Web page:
The politics of pressure, the world and Zimbabwe

Published on openDemocracy, by Roger Southall, June 26, 2008.

The international reaction to Morgan Tsvangirai’s withdrawal from the presidential run-off election scheduled for 27 June 2008 may prove to be a key moment in the long-haul campaign to bring about political change and a return to democracy in Zimbabwe. Nelson Mandela’s pithy reference to the country’s “tragic failure of leadership” is only the most resonant of a range of critical judgments from African leaders; the latter enabled passage of an unprecedented and unanimous United Nations Security Council statement condemning violence against Zimbabwe’s opposition and saying that this has rendered a free and fair poll impossible …

… A new motion: Any credible answer to these and related questions depends on carrots and sticks. Much is made of the prospect of an “honourable” exit for Mugabe and amnesty for him and his politico-military cronies from domestic and international prosecution for multiple offences against domestic and international laws covering a myriad of crimes from corruption to genocide. Such concessions, distasteful though they may be, will have to be convincing (especially in the light of Charles Taylor’s arraignment before the special court for Sierra Leone in the premises of the International Criminal Court in The Hague, following the revocation of his immunity from prosecution in Nigeria). A massive infusion of international economic assistance and humanitarian relief, with particular material acknowledgment by Britain of its historic responsibility for the present mess, will also be called for.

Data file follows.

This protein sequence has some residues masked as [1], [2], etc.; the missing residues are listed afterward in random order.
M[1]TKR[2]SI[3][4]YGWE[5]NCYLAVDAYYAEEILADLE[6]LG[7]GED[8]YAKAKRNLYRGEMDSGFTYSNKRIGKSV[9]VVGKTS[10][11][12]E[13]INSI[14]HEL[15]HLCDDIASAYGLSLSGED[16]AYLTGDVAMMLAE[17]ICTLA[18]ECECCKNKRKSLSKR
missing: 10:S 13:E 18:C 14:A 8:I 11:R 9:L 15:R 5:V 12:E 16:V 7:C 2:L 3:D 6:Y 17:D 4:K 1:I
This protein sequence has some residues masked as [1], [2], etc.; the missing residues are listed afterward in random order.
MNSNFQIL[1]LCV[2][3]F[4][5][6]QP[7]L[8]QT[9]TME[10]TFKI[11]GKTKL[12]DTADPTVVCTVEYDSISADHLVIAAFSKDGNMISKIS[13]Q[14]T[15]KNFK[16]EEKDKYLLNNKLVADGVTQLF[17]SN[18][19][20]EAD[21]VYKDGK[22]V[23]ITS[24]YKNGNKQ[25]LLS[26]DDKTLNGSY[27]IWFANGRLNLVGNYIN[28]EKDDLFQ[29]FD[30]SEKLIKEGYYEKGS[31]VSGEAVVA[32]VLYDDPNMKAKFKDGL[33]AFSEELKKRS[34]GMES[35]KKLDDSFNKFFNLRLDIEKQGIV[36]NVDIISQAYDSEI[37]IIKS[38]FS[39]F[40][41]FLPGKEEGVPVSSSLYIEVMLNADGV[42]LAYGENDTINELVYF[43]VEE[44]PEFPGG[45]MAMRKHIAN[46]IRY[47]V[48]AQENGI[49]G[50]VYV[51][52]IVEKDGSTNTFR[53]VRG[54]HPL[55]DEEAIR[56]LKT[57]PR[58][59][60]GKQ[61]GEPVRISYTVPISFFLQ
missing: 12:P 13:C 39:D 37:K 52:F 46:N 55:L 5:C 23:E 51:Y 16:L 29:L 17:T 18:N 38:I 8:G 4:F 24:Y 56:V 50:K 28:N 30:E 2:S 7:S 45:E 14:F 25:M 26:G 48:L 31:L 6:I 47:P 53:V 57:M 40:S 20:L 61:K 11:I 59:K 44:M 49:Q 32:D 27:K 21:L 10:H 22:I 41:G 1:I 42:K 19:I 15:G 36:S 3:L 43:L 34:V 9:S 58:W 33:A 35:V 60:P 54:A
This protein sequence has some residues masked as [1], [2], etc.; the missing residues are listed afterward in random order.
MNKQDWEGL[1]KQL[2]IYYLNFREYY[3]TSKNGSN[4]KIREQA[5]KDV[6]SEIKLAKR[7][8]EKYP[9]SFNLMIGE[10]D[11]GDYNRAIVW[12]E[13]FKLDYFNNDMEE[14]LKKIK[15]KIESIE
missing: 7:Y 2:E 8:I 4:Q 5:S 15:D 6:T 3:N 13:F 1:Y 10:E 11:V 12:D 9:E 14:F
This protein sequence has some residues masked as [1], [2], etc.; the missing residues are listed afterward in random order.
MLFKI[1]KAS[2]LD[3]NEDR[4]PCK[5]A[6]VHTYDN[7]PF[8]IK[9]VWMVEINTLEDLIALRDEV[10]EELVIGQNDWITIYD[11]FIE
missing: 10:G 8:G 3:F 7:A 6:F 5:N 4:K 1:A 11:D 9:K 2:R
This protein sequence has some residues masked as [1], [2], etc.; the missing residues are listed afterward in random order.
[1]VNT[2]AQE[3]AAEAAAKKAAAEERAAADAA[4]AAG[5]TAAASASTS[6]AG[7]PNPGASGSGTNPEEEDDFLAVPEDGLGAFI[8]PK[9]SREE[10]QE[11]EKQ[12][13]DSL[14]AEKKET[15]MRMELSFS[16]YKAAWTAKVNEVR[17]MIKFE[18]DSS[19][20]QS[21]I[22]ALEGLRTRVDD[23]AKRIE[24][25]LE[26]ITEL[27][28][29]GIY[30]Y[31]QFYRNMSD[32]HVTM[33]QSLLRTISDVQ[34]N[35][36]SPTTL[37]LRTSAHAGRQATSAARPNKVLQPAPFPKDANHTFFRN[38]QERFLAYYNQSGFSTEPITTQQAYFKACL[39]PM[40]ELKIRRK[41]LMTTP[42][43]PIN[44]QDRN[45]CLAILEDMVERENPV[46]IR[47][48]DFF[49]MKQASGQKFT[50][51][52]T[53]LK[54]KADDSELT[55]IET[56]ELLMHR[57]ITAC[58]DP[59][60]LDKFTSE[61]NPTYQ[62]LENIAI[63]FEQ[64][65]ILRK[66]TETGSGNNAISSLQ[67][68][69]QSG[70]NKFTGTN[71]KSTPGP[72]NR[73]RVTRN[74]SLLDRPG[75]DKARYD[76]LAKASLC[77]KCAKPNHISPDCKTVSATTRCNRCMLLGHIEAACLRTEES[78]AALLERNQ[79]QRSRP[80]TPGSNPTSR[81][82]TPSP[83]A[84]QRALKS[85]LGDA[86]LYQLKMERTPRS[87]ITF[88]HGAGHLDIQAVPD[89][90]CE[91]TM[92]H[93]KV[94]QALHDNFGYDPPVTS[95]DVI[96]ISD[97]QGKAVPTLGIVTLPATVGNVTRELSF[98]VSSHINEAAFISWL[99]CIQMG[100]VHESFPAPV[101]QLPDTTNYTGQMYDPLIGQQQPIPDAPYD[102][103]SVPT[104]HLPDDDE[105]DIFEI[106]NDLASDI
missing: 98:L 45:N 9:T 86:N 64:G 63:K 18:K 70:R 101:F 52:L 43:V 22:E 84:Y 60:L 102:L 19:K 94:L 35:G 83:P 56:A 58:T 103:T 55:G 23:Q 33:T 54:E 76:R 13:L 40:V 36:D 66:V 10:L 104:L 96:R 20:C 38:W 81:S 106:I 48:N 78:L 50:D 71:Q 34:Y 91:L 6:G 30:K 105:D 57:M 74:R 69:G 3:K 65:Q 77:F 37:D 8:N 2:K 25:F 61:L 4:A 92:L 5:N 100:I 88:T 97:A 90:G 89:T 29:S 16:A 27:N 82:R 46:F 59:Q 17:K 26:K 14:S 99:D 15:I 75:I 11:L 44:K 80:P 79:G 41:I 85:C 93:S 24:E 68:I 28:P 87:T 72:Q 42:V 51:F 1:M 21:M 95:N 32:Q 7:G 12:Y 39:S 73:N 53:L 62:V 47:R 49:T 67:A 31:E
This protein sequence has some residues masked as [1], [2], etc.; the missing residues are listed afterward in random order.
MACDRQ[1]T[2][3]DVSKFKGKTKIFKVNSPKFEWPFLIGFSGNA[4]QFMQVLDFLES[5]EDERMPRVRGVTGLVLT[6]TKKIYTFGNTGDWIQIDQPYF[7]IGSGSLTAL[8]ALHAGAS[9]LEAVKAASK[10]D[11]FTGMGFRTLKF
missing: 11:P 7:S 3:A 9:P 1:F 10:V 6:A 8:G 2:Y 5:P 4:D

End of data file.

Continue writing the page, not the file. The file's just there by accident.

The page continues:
Yet to be effective, such a breakthrough would require consistent and focused international pressure. This would include serious international supervision of the electoral process (eventually with an army of international monitors – not just observers – on the ground) and very possibly a significant presence of African peacekeeping troops (in the name of either or both the AU and UN) to neutralise the influence of the Zimbabwean military.

There has been little indication from Mbeki hitherto that his recommendation of a GoNU carries real weight, his preference for a reformed (if preferably Mugabe-less) Zanu-PF over the MDC having long gone before him. But circumstances are changing rapidly, with drastic action needed to prevent Zimbabwe falling further into the abyss. The silver lining is that for the first time there are prospects of Africa and the west coming together on how to deal with Robert Mugabe, and in doing so offering a glimmer of light to Zimbabwe’s hard-pressed people. (full text).

Links:

The Zimbabwe Situation, daily update;

The Zimbabwean a newspaper;

The country profile: on BBC; on the CIA world-factbook; on wikipedia;

Zimbabwe on all’Africa.

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